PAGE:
• DAILY GRATITUDE.  Yes, gratitude.  Be intentionally thankful and focus on what is going well (e.g. physical wellbeing, healthy relationships, what you’re thankful for, etc.). Be grateful for the smallest, often taken for granted, things.

The Positivity Ratio (>3 to 1) postulates that learning to incorporate gratitude as a habit when life is going well will be psychologically beneficial when things aren’t.  It help you cognitively balance out the negative (the “1”).

  • DAILY RECOVERY TIME.  If you are in daily chronic stress, have daily recovery time (e.g. listening to music, reading a book, a favorite hobby, etc.).
  • DAILY INQUIRY FOR GROWTH.  Viktor Frankl, author of Man’s Search for Meaning, encouraged his post WWII patients to look for the “bigger picture” perspective (e.g. “How can I allow this event to not be wasted in my life?” or “How can I help others later on?,” or “What can I now contribute to society [mankind] because I have gone through this experience?”

Lean in. Say yes. Be proactive as possible.  Seek professional help if needed.  Practice self care.  Set boundaries (either for self care or relationally).  Allow margin.

Each day has an ending.   One day you will awake to a new beginning where you find yourself to be stronger, wiser, and better able to encourage others.

This is Hope Unveiled!


Anxious Living: “C” in R.E.S.I.L.I.E.N.C.Y.


The “C” in R.E.S.I.L.I.E.N.C.Y. acknowledges four concepts for buffering stress. Consider the following:


Learn to cultivate calm evenings.  In particular, there are two recommendations:

  1.  Do not discuss “heavy” topics at night with family members.  This activates the brain in ways that is not conducive to restful sleep.  If needed, discuss stressful topics during daytime hours.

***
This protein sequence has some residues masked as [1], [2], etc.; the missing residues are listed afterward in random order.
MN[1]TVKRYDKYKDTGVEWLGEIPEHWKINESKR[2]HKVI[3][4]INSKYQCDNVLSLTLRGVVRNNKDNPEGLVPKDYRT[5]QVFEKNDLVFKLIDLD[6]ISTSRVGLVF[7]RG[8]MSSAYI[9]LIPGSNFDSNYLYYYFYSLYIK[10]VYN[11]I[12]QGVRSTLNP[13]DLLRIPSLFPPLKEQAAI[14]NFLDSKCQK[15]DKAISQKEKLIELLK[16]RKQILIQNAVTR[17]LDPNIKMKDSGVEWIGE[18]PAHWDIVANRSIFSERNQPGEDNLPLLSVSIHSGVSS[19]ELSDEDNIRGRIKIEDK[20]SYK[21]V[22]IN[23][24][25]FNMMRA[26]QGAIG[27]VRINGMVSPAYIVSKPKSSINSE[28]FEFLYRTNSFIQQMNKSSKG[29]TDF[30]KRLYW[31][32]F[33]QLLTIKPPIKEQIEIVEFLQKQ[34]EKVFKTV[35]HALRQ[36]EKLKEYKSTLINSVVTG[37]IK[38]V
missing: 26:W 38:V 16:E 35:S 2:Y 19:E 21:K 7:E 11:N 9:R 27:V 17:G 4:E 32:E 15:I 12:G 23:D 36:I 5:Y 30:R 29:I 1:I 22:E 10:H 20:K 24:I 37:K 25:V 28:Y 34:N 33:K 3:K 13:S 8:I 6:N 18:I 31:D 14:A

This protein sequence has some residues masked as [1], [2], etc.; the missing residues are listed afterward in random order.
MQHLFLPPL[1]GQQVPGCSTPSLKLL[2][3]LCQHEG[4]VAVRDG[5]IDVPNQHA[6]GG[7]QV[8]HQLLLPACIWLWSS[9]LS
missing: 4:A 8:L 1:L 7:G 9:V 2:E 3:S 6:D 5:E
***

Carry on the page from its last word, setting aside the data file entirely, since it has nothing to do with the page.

2. Develop a calm bedtime routine.  This may include a relaxing bath, soft music, no blue light (for an hour and a half before bedtime),  reading a hardcover book, etc.


Share your stress with a trusted friend or professional.  You are a “jar of clay” (2 Corinthians 4:7) and need to have an “inner circle” to connect and commune with during challenging times.  In addition, these trusted individuals can bear the burden of your stress by either just listening, or actively serving you to lighten the load. In either instance, put pride aside.


The tendency to be stimulated during a time of stress is a vicious cycle, especially if you haven’t been able to sleep well.  Be intentional about greatly reducing your caffeine intake.  If you’re used to caffeine at all three meals, begin by deleting it at the dinner hour.  Once your body is used to this, delete the caffeine at lunch as well.  Ideally, drink your cup of Joe in the morning and be done.  Your body is already stressed enough; caffeine doesn’t help the cause.


My grandmother always told me that a good cry was good for the soul.  Neurobiology has confirmed her wisdom.  The hormone that causes the production of cortisol is found in your tears.  Specifically, a 2-4 minute cry has stress reduction benefits. So go ahead and cry; however, beware of a pattern.

With these 4 concepts in mind, how can you…..

A. Make one change – and eventually more – in your bedtime routine to alleviate stress?

B.  Identify a trusted friend, family member, or professional to share your stress with?

C.  Monitor and delete your caffeine intake? Perhaps a family member to hold you accountable?

D.  Not suppress your feelings and give yourself permission to cry?

In summary, use these tips to manage stress.  Remember: The idea is to buffer and build (resiliency).

This is Hope Unveiled!